“Our oldest beans are at R3 but may only be a foot tall. Eventually, we think some spot replanting will be needed. The forecast isn’t showing any rain for a while. The longer that seed stays in the ground with this kind of heat, the less likely it will contribute anything to the crop.”
Tyler Sandlin, Extension Crop Specialist, North Alabama, Belle Mina:
“We’re nearing the end of cotton planting, I think, and it mostly happened in a hurry. We started with wet and cold weather, which held people back from planting a lot before early May. I won’t say that the crop was delayed. About the time we could start planting, we moved into that optimum window for planting.
“The weather did hold people back from planting corn and we were just finishing the last of the corn when anyone could start planting cotton. Our growers have been planting cotton just about nonstop for 2 weeks (as of 5/15). We can see light at the end of the tunnel.
“We do need rain now. We started with plentiful soil moisture and still have deep subsoil moisture. But temperatures increased and we haven’t had rain lately. Along with bringing up the later cotton, we need rain to activate herbicides. The forecast carries a chance of rain over the next 5 to 7 days. People are trying to get as much done ahead of that as possible.
“Overall, our wheat crop looks pretty good. A couple of weeks ago the temperatures were cooler, which was optimal for grain filling. Highs now are running 88 to 90 degrees, so wheat is turning in a hurry. At this rate, I would expect some harvest to start in the first week of June.”
Dan Fromme, Louisiana Extension Cotton and Corn Specialist:
“Since May 1, it’s warmed up and dried out and cotton popped out of the ground. We’re at least 70% planted but that may be more like 80% (as of 5/15). We would have been further along but soils dried up enough that growers pulled back on planting.
“What was planted in the last couple of days in April and early in May has shanked up nicely. In those cases where people jumped the gun and planted earlier in April, they’ve have had to replant. Hopefully, we’re set up for a good cotton crop. We’re overdue for one.
“With this heat and lack of rain, the corn is suffering and people are irrigating where they can. Corn was planted late and it doesn’t look good across the state.”
Bill Robertson, Arkansas Extension Cotton Specialist:
“We’ve got to be 90% planted by now (5/15) and by the end of this week we should essentially be finished. Growers have covered a lot of ground. It is getting dry and people are running Do-Alls and are having to go quite a bit down to get to moisture. Soil temperatures are still really good and cotton is coming up in 5 days in most cases.
“So far, I haven’t talked with anyone who has stopped planting because it’s too dry – with the exception of where they are planting behind dirt buggies and will need rain to bring the cotton up.”
Darrin Dodds, Mississippi Cotton Specialist:
“Since this time last week, growers have been racing as hard as they can to finish planting, and we’re probably 75% to 80% finished. It’s amazing how much acreage they’ve knocked out. Two weeks ago (from 5/15), it was still kind of cool and pretty wet in places, but now it’s hot and dry.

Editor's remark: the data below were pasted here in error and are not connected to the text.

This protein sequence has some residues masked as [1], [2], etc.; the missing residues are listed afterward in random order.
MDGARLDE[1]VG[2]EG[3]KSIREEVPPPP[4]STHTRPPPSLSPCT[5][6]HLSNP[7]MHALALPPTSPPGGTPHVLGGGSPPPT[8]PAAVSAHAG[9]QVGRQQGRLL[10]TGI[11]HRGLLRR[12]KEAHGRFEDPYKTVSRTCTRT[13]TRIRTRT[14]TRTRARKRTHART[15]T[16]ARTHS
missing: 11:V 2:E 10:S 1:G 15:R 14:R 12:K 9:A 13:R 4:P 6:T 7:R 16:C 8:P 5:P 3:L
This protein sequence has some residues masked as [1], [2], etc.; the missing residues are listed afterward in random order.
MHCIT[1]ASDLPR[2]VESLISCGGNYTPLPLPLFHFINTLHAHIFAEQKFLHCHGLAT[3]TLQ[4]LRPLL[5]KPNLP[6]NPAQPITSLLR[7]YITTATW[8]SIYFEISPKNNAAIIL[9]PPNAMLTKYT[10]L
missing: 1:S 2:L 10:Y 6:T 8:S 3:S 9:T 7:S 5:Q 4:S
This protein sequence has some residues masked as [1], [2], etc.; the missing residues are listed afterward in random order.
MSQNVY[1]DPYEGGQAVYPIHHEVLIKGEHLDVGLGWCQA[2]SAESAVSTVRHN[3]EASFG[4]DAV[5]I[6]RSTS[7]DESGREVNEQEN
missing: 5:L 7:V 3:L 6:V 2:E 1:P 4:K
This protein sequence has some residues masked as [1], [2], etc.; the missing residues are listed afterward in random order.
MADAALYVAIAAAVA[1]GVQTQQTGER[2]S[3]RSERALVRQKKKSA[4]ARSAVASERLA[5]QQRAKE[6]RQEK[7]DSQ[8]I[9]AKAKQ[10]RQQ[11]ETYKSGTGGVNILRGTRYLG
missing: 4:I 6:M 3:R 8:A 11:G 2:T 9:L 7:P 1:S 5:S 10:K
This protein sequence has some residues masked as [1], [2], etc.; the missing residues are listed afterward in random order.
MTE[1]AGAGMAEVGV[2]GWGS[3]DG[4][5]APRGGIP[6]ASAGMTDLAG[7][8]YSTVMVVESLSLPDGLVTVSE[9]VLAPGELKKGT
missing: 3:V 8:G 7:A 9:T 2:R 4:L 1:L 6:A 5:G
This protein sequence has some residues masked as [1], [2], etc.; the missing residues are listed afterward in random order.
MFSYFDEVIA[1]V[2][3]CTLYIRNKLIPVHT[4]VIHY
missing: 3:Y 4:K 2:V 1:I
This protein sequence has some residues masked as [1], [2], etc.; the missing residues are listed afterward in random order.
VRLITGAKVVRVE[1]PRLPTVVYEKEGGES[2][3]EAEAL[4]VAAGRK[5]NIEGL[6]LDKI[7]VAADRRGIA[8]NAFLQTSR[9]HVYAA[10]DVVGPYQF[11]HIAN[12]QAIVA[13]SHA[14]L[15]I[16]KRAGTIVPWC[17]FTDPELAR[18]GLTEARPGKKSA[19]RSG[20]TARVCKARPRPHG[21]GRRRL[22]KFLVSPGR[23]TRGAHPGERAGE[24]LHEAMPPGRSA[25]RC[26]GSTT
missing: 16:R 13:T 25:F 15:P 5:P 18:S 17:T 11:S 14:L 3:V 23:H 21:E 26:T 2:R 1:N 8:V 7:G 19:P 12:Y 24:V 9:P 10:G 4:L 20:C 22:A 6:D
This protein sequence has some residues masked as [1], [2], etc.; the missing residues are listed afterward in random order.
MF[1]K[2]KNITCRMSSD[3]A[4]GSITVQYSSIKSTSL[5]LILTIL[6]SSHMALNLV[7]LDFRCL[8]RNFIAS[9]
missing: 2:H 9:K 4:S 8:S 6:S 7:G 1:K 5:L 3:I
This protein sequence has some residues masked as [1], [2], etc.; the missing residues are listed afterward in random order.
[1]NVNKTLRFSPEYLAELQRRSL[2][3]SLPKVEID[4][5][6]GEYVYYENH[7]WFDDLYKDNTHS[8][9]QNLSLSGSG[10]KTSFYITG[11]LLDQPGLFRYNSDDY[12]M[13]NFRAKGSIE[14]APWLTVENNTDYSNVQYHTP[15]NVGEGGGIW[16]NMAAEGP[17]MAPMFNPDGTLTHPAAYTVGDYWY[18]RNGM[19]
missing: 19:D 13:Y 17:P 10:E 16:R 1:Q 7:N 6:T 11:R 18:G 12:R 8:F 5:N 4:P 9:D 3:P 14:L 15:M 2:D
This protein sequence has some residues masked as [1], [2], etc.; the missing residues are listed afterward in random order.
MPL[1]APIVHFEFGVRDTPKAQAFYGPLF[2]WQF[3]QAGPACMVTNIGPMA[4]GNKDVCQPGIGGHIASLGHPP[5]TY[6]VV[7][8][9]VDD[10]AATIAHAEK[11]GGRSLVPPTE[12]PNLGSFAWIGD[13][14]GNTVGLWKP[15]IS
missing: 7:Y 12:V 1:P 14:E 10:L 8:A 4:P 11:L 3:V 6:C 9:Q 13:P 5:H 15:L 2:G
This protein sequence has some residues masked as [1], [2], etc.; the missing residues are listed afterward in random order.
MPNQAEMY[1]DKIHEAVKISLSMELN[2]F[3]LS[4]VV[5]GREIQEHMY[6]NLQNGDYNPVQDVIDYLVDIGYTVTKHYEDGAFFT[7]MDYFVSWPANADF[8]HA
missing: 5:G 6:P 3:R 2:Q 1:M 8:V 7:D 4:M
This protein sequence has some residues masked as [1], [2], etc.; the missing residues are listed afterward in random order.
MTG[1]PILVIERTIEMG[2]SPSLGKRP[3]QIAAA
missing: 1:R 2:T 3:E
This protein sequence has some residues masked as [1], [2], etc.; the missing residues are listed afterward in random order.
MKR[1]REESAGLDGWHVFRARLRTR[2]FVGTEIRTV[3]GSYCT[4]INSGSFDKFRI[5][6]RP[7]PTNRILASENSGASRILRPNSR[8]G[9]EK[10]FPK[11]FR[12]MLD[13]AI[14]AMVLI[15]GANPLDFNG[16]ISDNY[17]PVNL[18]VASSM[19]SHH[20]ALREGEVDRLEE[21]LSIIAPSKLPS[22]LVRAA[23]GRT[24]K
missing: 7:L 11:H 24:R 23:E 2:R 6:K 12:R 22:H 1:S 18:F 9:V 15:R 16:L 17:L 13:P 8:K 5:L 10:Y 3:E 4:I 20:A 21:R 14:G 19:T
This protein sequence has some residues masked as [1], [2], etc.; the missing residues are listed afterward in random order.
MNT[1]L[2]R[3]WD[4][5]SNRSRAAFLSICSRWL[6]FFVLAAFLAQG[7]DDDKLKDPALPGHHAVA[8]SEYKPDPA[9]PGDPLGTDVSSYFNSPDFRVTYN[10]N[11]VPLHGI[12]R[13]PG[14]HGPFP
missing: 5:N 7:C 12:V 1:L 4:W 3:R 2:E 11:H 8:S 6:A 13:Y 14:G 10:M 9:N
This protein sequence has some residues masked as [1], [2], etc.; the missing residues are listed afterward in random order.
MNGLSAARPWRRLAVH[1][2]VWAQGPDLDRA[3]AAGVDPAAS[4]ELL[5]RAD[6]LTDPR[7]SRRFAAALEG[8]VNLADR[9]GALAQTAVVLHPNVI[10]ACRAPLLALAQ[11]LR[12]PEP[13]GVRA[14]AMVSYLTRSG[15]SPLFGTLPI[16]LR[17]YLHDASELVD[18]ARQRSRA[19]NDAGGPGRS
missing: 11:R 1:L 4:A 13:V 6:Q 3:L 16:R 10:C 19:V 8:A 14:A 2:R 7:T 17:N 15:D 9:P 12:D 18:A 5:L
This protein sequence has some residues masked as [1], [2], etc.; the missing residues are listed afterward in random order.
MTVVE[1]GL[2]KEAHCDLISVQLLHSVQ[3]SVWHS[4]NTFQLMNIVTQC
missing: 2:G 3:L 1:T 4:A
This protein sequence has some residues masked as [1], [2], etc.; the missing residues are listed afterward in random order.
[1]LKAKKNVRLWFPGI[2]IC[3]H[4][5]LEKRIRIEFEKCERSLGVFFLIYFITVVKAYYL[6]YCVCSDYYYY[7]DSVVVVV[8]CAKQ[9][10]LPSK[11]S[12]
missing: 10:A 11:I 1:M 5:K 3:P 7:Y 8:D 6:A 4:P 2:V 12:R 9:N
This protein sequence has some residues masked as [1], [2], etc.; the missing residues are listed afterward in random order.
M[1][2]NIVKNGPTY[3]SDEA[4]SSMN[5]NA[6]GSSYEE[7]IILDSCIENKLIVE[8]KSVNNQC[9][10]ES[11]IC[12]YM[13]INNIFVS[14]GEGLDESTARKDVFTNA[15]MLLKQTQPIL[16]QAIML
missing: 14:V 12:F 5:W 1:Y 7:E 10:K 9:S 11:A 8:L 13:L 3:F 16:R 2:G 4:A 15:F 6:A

“Temperatures have been hitting 92 to 93 and soils have dried out to the point that some folks parked their planters because they don’t have adequate soil moisture. On the black prairie, some growers are planting 2 inches deep to try to reach moisture. We’re working with a grower in the north Delta on a trial and he’s backed away from planting, too, until it rains.
“Still, though, we’ve made a strong start. Most cotton I’m seeing is up to a good stand, with very few issues. I’ve only heard of a couple of situations with thrips and those are probably isolated cases.
“The thing that’s most concerning is that we haven’t received rains to activate a lot of herbicide applications and we’re seeing fields where pigweed and cotton are emerging together. What we need now is a good, slow inch of rain. After that dries up, we can wrap up planting in no time at all.”
Tyson Raper, Cotton and Small Grain Specialist, University of Tennessee:
“We’re very close to being done with cotton planting, with just a few scattered fields still left. It is getting dry and a few growers stopped chasing moisture and will wait for a rain. Our hill ground is really starting to dry out. Some popup showers fell yesterday and today (5/16).”
Tennessee: UT Weed Tour, Jackson , June 20 5-16
Tennessee Corn: Destroying a Poor Stand to Plant Soybean, Cotton 5-16
Tennessee Cotton, Soybeans: Scout Fresh Planted Fields for Pigweed 5-16
Cotton – Southwest: Tough Decisions; Blooming Expands – AgFax 5-16
Shurley on Cotton: Exports, Production Uncertainty Should Offer Price Support 5-15
Seed Cotton Provisions and the Farm Bill – Everything You Need to Know 5-15
Mississippi: 2 Crop Pest and Disease Control Trainings, June 5, 6 5-14
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AgFax Midsouth Cotton is published by AgFax Media LLC, Owen Taylor, Editorial Director. It is available to United States residents engaged in grain farming or qualifying ag-related professions. Mailing address: 142 Westlake Drive, Brandon, MS 39047. 601-992-9488 (Fax: 601-992-3503). Email: firstname.lastname@example.org.